As established in Elegy, which is a collection of the Detective Comics issues featuring the 21st century Batwoman, Kate Kane is kind of like Bruce Banner but better. They’re cousins, both Gotham-centric, they’re both from privileged socialite backgrounds, and they both have dead family in their backstory (Kate’s mom and twin sister). But Kate is also openly a lesbian (she was kicked out of military academy because of this) and a Jewish woman. And she’s just really, really cool.

The Batwoman series did run to issue 40, but I stopped at 24 because after that came a creative change which people say was a resounding disappointment (I’ll get to this in a minute). But 0-24 are dark and weirdly hopeful and good. As superhero stories go, they’re pretty straightforward and standard in their setup; Batwoman fights villains in Gotham, butts heads with the DEO, tangles with the police (including her girlfriend Maggie Sawyer, who does learn her identity), clashes with her father and erstwhile mentor, teams up with and then worries about her cousin Bette who is alias Flamebird, and so on and so on. It’s not so much the arcs that make this a notable comic as the little things, though.

For one: the Kate and Bette relationship just makes me really happy. Kate spends most of their time stressing out about Bette, worrying that she won’t be able to handle the vigilante life, and she’s not always the nicest to Bette, but they care about each other deeply and support each other and it’s just really nice when women support other women but especially in comics.

For another: World’s Finest features Batwoman teaming up with Wonder Woman to fight a particular villain. Superhero team-ups are pretty crucial to the mythology, but it still filled me with joy, especially since Batwoman is still rather a “fringe” superhero (especially to normals). They quipped and fought well together and generally were wonderful (and it felt much more real than certain DC cinematic meetings of late, sigh).

For the most: Kate and Maggie, Kate and Maggie. Kate and Maggie are beautiful. They have each other’s backs, they spend time together, they flirt and are cute and are sexy without being overly sexualized (well, as much as can be said of any comic with spandex involved). I think the most telling thing about their relationship is this: at one point Maggie gets hit with fear toxin, and it’s a traumatic and horrible thing and Kate feels responsible, so she then injects herself with the same fear toxin so she truly understands what Maggie went through. And then they snuggle all night. In issue #17 Kate proposes marriage to Maggie, and it’s wonderful, and they’re going to move in together, and then… DC told the writers they couldn’t let them get married. Apparently nobody in DC can get married because then the heroes would be too happy, or something. (I hear tell that Batman recently proposed to Catwoman, though, so…) That’s why they left the series, and why I stopped reading where I did. As far as I’m concerned they got cancelled because they were going to have happy lesbians, and Kate and Maggie are still very happy together, somewhere that isn’t there.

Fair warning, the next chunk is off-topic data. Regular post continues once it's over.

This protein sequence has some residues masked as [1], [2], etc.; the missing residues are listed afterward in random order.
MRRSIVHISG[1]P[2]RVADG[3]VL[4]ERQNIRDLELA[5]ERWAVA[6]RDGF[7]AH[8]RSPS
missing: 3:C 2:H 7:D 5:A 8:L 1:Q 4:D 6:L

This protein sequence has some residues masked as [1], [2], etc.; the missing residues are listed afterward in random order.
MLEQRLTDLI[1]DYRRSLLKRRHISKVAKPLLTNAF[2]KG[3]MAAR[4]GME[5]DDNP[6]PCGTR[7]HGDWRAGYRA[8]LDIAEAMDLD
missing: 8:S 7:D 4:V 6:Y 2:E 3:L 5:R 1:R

These issues don’t exist in a bubble. A lot of what had been established in Elegy and presumably other comics between them (that I haven’t read and fully intend to) does carry through, including emotional motivations and points of angst. But you don’t have to have read those to be able to pick it up, either, it’s just mostly a point of consistency that I appreciate.

Overall: yes good. And I am so excited about freaking out about Bombshells on y’all.

–your fangirl heroine.

Fashion Friday :: lonely space goddess.

30 Jun


Furthermore, Pluto’s primary civilian outfit was basically a cute little suit so I’m riffing on that, kind of.


By which I mean, uh, here’s a blazer. Marketing Maven Blazer, ModCloth.


This dress, uh, there’s white on the sides which is the opposite of Setsuna’s suit which has white in the middle? It just feels right. Lakeside Libations Sheath Dress in Noir, ModCloth.


I just like these. I don’t know. The Timeless Has Come Peep Toe Heel in Noir, ModCloth.


Similarly, this just seems classy. Taste on Display Satchel, ModCloth.

–your fangirl heroine.

Fashion Friday :: cute girl, difficult color.

23 Jun


Minako is cute but Venus’ color being orange makes things tricky.


This is orange and blue! It’s got a bow like her. Style Professional Symposium A-Line Dress, ModCloth.


An easy add. Watch me rely on that complementary color. Charter School Cardigan in Navy, ModCloth.


These are charming, if also the complementary color instead of the main and t-strap instead of Mary Jane. The Zest Is History Heel in Navy, ModCloth.


This is gold not red but it’s the best I can do. Influential Accessorizing Headband in Gold, ModCloth.


This bag is kind of green but pretend it’s just white because she has Artemis who is a white cat. This bag is also cuter than Artemis. Pounce on Panache Bag, ModCloth.

–your fangirl heroine.